What will big society look like?


What will David Cameron’s “Big Society” look like?  No one really knows.  His aim is “to create a climate that empowers local people and communities, building a big society that will ‘take power away from politicians and give it to people’.”  Cameron knows what the state is for and what it can’t afford to do.  What he hasn’t said is what “the people” should do with their newly delegated power.  Cameron has created a vacuum.

We need a vision, something to work towards.  I’d like to make a proposal for that vision.  What society should look like, under God, is shown in the Venn diagram below.  A balanced society has three mutually exclusive, though interdependent, institutions: the state, the church and the family.  Each one has its unique role, each is accountable to the other.  We each need to know our role and in this post I hope to show what happens when one institution is absent in the minds of the other two.

First to define the unique roles.

The Church is the agent of God’s blessing as she teaches, nurtures, heals and holds the keys of heaven and hell.  She teaches the revealed will of God in the bible, upholds the law of God, points to Christ as loving Saviour from judgement and law breaking. She nurtures family, cares for widows, orphans and the elderly. She also nurtures community through education and heals the sick through medicine and prayer.  At the communion table, she exercises discipline as she calls sinners to penitence and saving faith and excludes the impenitent.

The State is the agent of God’s justice as it enacts laws in accordance with the revealed will of God.  The state protects life and property by the rule of law and as such sustains a police force, judiciary and penal system.  The penal system is run by Christians who seek restorative as well as retributive justice.  The government must also employ an army, navy and air force to protect life.  It might also oversee the planning and maintenance of national infrastructure. The state should be run by believing, communicant Christians but its structures must be separate from those of the church. Bishops should not sit in government and MPs must not be church leaders.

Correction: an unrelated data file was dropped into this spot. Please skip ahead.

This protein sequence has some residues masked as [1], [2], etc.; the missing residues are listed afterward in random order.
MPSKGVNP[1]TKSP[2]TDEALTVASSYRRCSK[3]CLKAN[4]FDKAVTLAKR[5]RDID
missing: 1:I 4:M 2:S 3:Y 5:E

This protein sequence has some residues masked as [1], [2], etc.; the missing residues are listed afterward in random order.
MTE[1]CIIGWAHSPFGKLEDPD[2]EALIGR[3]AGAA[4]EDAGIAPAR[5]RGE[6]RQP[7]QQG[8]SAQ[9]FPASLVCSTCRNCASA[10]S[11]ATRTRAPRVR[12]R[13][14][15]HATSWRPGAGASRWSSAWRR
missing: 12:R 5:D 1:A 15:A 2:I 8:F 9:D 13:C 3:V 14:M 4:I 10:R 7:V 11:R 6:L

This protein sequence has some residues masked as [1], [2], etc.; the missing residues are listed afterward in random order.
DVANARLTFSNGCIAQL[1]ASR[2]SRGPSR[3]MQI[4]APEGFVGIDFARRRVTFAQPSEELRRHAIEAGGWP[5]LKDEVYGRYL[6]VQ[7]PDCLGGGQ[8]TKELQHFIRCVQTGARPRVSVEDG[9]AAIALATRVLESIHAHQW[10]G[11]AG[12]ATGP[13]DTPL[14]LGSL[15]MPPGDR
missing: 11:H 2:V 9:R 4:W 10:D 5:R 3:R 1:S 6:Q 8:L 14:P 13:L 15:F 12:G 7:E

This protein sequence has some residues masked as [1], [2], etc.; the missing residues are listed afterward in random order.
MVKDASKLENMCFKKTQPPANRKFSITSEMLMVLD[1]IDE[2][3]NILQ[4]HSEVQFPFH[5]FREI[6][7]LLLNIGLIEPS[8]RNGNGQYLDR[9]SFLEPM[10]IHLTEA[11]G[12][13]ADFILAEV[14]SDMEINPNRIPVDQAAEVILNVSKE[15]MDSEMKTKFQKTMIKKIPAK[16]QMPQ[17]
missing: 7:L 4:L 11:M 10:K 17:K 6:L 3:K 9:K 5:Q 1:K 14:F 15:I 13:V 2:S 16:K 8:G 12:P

The family is the focus of love, protection and neighbourliness.  The state and the church exist for the good of families.  Families are served by both ministers of state and religion.  Families can remove government by democratic means and they hold church elders to account, insisting that elders teach and nurture according to God’s word.

So what happens when two of the three forget the other one?

State and family forget the church
I’ll start here because this is the situation we have experienced in the UK for two generations or more. With the absence of the church the state must assume the role of teacher, carer and healer. Rather than the enforcement of the rule of law the state feels the responsiblity to look after or nanny people. There is a focus on education and health care as the state confuses its role with the church.  Law enforcement is carried out gently as care is balanced with justice.  As a result, the British state is now powerless, unable to maintain the rule of law because national morality has evaporated and, as the police admit, there are not enough prison places to incarcerate every drunk and disorderly person or sexually active teenager.